The explosion of Twitter and Facebook use by newspapers this spring has sparked a mixed bag of reaction from editors and other newsroom leaders over how to control — or not control — the use by their staffs.
The Wall Street Journal raised attention this week when it expanded its conduct guidelines to include a whole host of online-related restrictions, including warnings not to “friend” confidential sources or get into Web-related arguments with critics. Others have issued guidelines.
But not everyone is laying down the law on Twitter, say editors. Some want staffers to have a casual, open approach, while others admit they aren’t sure how to police the social media outlets and still allow them to be useful. “I have asked people to use common sense and respect the workplace and assume whatever they tweet will be tied to the paper,” said Bill Keller, executive editor of The New York Times, who started tweeting (sparingly) himself just last week. “Even when they are tweeting personal information to their followers, they are still representing the New York Times.”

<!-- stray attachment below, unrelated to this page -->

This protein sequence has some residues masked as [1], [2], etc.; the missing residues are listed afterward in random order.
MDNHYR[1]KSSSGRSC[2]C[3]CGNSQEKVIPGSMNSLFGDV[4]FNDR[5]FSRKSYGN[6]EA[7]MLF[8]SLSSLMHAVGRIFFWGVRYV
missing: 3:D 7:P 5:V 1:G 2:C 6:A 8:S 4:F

Earlier this week, Keller held his semi-annual meeting with staffers, in which he says he “made a point of asking people to apply common sense whether it is a public speech, a radio appearance or anything like Twitter — use their noggin,” he recalls. But he said no specific rules have been added for Twitter and Facebook, although he acknowledged staff workshops have been held to teach reporters the best use of Twitter.
The New York Times also had a bit of an internal controversy when several reporters at a Monday meeting posted items about it on their own Twitter accounts.
The New York Observer reports that the leaking tweets led to several online stories at Gawker and The Guardian. Later, at Keller’s meeting, he reportedly brought up the issue, noting a need for a “zone of trust” and less spreading of such internal events via tweets.